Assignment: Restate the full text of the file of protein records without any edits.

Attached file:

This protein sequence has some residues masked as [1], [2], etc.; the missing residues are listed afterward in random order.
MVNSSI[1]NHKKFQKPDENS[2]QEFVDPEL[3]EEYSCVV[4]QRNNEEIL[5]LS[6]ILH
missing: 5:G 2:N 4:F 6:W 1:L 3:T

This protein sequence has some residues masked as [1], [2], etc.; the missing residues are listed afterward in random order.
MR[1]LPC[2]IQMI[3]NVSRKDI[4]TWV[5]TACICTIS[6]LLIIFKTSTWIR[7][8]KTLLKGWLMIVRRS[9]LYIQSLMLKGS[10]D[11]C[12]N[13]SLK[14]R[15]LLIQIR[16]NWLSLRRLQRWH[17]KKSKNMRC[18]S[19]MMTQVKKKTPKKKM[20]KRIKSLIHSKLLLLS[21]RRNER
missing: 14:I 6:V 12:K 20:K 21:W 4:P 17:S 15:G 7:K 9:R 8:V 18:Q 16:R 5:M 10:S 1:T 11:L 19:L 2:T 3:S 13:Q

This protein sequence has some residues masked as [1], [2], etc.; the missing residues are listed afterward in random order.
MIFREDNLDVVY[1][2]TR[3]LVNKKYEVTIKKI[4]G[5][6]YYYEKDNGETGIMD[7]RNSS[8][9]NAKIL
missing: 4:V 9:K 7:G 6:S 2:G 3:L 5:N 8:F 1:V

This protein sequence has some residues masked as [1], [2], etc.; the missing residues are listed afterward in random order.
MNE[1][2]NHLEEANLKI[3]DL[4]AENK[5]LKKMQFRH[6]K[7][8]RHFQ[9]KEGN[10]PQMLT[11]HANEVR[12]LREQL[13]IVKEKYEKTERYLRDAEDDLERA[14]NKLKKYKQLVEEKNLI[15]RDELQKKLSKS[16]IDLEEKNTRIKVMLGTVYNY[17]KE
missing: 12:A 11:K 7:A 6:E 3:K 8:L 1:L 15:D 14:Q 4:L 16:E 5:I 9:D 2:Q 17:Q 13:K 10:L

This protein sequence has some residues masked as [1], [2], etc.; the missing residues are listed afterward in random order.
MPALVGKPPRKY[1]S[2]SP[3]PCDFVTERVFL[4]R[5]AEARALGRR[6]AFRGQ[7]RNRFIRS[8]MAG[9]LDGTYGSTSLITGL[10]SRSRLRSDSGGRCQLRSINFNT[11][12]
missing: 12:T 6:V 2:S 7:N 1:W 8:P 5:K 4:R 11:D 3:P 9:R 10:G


This protein sequence has some residues masked as [1], [2], etc.; the missing residues are listed afterward in random order.
MVNSSI[1]NHKKFQKPDENS[2]QEFVDPEL[3]EEYSCVV[4]QRNNEEIL[5]LS[6]ILH
missing: 5:G 2:N 4:F 6:W 1:L 3:T

This protein sequence has some residues masked as [1], [2], etc.; the missing residues are listed afterward in random order.
MR[1]LPC[2]IQMI[3]NVSRKDI[4]TWV[5]TACICTIS[6]LLIIFKTSTWIR[7][8]KTLLKGWLMIVRRS[9]LYIQSLMLKGS[10]D[11]C[12]N[13]SLK[14]R[15]LLIQIR[16]NWLSLRRLQRWH[17]KKSKNMRC[18]S[19]MMTQVKKKTPKKKM[20]KRIKSLIHSKLLLLS[21]RRNER
missing: 14:I 6:V 12:K 20:K 21:W 4:P 17:S 15:G 7:K 9:R 8:V 18:Q 16:R 5:M 10:S 1:T 11:L 19:L 2:T 3:S 13:Q

This protein sequence has some residues masked as [1], [2], etc.; the missing residues are listed afterward in random order.
MIFREDNLDVVY[1][2]TR[3]LVNKKYEVTIKKI[4]G[5][6]YYYEKDNGETGIMD[7]RNSS[8][9]NAKIL
missing: 4:V 9:K 7:G 6:S 2:G 3:L 5:N 8:F 1:V

This protein sequence has some residues masked as [1], [2], etc.; the missing residues are listed afterward in random order.
MNE[1][2]NHLEEANLKI[3]DL[4]AENK[5]LKKMQFRH[6]K[7][8]RHFQ[9]KEGN[10]PQMLT[11]HANEVR[12]LREQL[13]IVKEKYEKTERYLRDAEDDLERA[14]NKLKKYKQLVEEKNLI[15]RDELQKKLSKS[16]IDLEEKNTRIKVMLGTVYNY[17]KE
missing: 12:A 11:K 7:A 6:E 3:K 8:L 1:L 15:D 14:Q 4:L 16:E 5:I 9:D 2:Q 17:Q 13:K 10:L

This protein sequence has some residues masked as [1], [2], etc.; the missing residues are listed afterward in random order.
MPALVGKPPRKY[1]S[2]SP[3]PCDFVTERVFL[4]R[5]AEARALGRR[6]AFRGQ[7]RNRFIRS[8]MAG[9]LDGTYGSTSLITGL[10]SRSRLRSDSGGRCQLRSINFNT[11][12]
missing: 12:T 6:V 2:S 7:N 1:W 8:P 5:K 4:R 11:D 3:P 9:R 10:G